American Flag, Flickr photo by Mike Mozart

Viewpoints: The role of patriotism from your faith perspective

Viewpoints is a SpokaneFāVS feature where our writers respond to a weekly question. Readers are invited to participate by posting in the comment section below.

With election day around the corner, we felt it was an appropriate time to talk about patriotism.

This week’s Viewpoints question is:

What is the role of nationalism and patriotism in your life in relation to your faith perspective?

A couple of FāVS writers responded with the following answers.

Matthew Sewell: Good patriot = virtuous person
Matthew Sewell
Matthew Sewell

I think being a good patriot is part of being a virtuous person on the whole.

It’s that whole “render unto Caesar” thing that Jesus mentioned, where we’re called to submit ourselves to our legitimate authority, and also to have a healthy understanding that God nevertheless reigns over all things.
I’ll leave it there, but a couple friends and I did a short podcast over the 4th of July this year on this very topic – have a listen to that here.

Neal Schindler:  Healthy skeptic hoping for positive change

Neal Schindler
Neal Schindler

To me, patriotism means maintaining a healthy skepticism, and a hunger for positive change, about nearly everything related to one’s country, including patriotism itself! In my family patriotism has never meant uncritical allegiance to the U.S., or any other country. I may feel this way because I spent a portion of my childhood in Germany. This led me to believe that every country, like every person, has its flaws and its virtues. American exceptionalism — the idea that the U.S. is the best country on Earth because, y’know, ‘murica — doesn’t make sense to me. I am proud of my country sometimes and ashamed at others. Like most Americans, I imagine, I spend the majority of my time somewhere in between, trying to understand the problems and wondering what I can do to make a positive difference.

I was thrilled with the U.S. when same-sex marriage became legal nationwide; I am appalled at the ongoing epidemic of shootings of unarmed black people by police. This is a big, strange, complicated country, and I believe that a highly dynamic mix of thoughts and feelings is a very reasonable response to such a place. I’d add that just as I don’t see contemporary Jews as God’s chosen people, any more than anybody else is chosen, I don’t see the U.S. as God’s chosen nation. God either wants the best for all people — I’d say all living beings — or for none. I don’t think any divine being is waving a flag with a particular pattern on it.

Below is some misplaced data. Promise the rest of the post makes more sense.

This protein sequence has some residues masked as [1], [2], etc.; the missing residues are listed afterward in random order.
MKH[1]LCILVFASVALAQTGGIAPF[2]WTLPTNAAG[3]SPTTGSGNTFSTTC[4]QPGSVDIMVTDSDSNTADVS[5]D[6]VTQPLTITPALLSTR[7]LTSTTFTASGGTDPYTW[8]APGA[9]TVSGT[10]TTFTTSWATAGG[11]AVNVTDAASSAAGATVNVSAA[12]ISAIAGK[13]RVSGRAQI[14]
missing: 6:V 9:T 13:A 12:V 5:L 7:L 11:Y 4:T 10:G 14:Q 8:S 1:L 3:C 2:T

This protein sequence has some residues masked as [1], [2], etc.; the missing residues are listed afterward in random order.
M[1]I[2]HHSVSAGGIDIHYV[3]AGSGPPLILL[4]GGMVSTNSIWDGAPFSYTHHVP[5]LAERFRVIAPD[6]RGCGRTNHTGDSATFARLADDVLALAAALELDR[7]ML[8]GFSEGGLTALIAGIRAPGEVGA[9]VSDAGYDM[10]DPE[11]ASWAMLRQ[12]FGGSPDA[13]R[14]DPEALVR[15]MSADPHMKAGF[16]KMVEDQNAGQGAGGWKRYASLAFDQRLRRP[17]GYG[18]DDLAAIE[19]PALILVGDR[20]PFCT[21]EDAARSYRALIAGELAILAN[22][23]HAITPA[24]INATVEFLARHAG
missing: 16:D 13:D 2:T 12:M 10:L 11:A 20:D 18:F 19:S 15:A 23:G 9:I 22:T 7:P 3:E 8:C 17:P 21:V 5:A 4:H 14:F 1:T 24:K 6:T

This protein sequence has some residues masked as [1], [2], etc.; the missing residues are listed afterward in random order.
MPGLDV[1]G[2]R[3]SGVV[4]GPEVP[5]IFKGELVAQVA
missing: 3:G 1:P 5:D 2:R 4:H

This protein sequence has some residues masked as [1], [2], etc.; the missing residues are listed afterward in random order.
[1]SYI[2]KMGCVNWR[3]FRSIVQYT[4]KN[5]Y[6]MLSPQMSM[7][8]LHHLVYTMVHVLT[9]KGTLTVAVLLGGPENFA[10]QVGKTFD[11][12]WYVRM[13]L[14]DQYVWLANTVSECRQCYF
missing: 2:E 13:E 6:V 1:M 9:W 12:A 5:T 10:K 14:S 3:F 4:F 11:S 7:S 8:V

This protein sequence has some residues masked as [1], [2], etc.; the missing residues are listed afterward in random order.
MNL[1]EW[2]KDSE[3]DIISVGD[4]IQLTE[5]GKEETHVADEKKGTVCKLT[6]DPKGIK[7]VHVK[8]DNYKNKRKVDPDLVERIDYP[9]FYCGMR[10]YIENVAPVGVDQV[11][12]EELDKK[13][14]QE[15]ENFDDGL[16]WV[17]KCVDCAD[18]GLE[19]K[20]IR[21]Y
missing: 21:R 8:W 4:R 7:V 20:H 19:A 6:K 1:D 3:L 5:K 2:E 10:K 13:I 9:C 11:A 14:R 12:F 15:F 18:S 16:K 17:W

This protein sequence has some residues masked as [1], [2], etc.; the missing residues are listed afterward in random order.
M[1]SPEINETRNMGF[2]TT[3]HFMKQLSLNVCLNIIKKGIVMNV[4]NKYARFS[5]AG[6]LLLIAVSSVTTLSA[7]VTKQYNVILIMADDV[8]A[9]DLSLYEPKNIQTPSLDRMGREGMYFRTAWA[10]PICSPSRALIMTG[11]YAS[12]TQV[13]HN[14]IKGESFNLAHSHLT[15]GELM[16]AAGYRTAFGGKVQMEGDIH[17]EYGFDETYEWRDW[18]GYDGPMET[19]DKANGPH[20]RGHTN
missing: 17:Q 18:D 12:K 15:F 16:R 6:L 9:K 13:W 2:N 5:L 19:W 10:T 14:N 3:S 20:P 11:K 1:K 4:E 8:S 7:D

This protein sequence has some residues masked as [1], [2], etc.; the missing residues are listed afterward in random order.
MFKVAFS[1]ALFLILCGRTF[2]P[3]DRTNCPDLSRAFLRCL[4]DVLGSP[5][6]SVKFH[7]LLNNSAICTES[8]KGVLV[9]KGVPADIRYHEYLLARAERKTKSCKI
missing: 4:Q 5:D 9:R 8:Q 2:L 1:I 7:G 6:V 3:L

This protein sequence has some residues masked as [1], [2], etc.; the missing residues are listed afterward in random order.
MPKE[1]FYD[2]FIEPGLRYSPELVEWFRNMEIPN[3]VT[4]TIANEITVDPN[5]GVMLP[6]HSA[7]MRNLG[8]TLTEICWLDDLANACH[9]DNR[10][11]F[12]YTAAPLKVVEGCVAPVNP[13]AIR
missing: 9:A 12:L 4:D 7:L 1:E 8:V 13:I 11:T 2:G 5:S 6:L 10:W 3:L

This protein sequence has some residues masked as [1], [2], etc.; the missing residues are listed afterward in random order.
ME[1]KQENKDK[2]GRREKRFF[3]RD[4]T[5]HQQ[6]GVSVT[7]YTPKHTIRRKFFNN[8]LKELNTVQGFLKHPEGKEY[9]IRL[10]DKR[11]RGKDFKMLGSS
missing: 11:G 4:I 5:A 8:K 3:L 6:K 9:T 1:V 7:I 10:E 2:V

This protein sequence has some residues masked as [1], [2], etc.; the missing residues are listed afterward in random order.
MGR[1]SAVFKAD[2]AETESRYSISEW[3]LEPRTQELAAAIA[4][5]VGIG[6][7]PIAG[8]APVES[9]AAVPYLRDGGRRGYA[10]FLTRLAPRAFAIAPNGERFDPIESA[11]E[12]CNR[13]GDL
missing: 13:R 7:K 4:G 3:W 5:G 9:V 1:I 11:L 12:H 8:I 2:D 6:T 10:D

About Neal Schindler

A native of Detroit, Neal Schindler has lived in the Pacific Northwest since 2002. He has held staff positions at Seattle Weekly and The Seattle Times and was a freelance writer for Jew-ish.com from 2007 to 2011. Schindler was raised in a Reconstructionist Jewish congregation and is now a member of Spokane's Reform congregation, Emanu-El. He is the director of Spokane Area Jewish Family Services. His interests include movies, Scrabble, and indie rock. He lives with his wife, son, and two cats in West Central Spokane.

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About Matthew Sewell

Matthew Sewell, a Denver Broncos fan and amateur Chestertonian, loves golf, music, truth and good food. A lifelong Catholic, he graduated from a Catholic college (Carroll College; Helena, Mont.) but experienced a "re-version" to the faith during graduate studies at a state school (N. Arizona; Flagstaff, Ariz.). Irony is also one of his favorite things. He and his wife currently reside in Spokane, though they're Montanans at heart. He blogs at mtncatholic.com.

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